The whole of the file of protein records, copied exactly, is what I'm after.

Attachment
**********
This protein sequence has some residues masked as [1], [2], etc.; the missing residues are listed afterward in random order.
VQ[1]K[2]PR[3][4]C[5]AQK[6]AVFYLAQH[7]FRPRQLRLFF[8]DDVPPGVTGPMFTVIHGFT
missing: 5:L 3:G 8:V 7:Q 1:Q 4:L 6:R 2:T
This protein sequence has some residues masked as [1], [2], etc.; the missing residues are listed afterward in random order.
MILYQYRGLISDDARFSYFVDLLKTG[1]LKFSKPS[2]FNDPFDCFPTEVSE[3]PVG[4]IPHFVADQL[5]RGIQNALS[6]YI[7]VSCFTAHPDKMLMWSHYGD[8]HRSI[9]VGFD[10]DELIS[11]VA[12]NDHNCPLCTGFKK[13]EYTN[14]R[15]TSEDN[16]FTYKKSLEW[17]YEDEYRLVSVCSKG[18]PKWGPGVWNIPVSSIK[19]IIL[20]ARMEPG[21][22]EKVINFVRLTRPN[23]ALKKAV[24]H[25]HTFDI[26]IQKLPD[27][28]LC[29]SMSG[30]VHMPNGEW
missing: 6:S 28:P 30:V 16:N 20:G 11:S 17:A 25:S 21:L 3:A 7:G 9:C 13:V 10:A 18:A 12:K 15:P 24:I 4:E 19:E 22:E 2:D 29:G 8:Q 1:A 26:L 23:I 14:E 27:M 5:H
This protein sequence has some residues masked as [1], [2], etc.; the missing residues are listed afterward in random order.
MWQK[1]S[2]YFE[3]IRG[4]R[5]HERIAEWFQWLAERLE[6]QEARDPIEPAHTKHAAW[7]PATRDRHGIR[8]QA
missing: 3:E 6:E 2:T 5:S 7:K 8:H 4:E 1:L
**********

This protein sequence has some residues masked as [1], [2], etc.; the missing residues are listed afterward in random order.
VQ[1]K[2]PR[3][4]C[5]AQK[6]AVFYLAQH[7]FRPRQLRLFF[8]DDVPPGVTGPMFTVIHGFT
missing: 5:L 3:G 8:V 7:Q 1:Q 4:L 6:R 2:T
This protein sequence has some residues masked as [1], [2], etc.; the missing residues are listed afterward in random order.
MILYQYRGLISDDARFSYFVDLLKTG[1]LKFSKPS[2]FNDPFDCFPTEVSE[3]PVG[4]IPHFVADQL[5]RGIQNALS[6]YI[7]VSCFTAHPDKMLMWSHYGD[8]HRSI[9]VGFD[10]DELIS[11]VA[12]NDHNCPLCTGFKK[13]EYTN[14]R[15]TSEDN[16]FTYKKSLEW[17]YEDEYRLVSVCSKG[18]PKWGPGVWNIPVSSIK[19]IIL[20]ARMEPG[21][22]EKVINFVRLTRPN[23]ALKKAV[24]H[25]HTFDI[26]IQKLPD[27][28]LC[29]SMSG[30]VHMPNGEW
missing: 6:S 28:P 30:V 16:N 20:G 11:S 17:A 25:S 21:L 3:A 7:G 9:C 13:V 10:A 18:A 12:K 15:P 24:I 4:E 19:E 22:E 2:D 29:G 8:Q 1:A 26:L 23:I 14:E 27:M 5:H
This protein sequence has some residues masked as [1], [2], etc.; the missing residues are listed afterward in random order.
MWQK[1]S[2]YFE[3]IRG[4]R[5]HERIAEWFQWLAERLE[6]QEARDPIEPAHTKHAAW[7]PATRDRHGIR[8]QA
missing: 3:E 6:E 2:T 5:S 7:K 8:H 4:E 1:L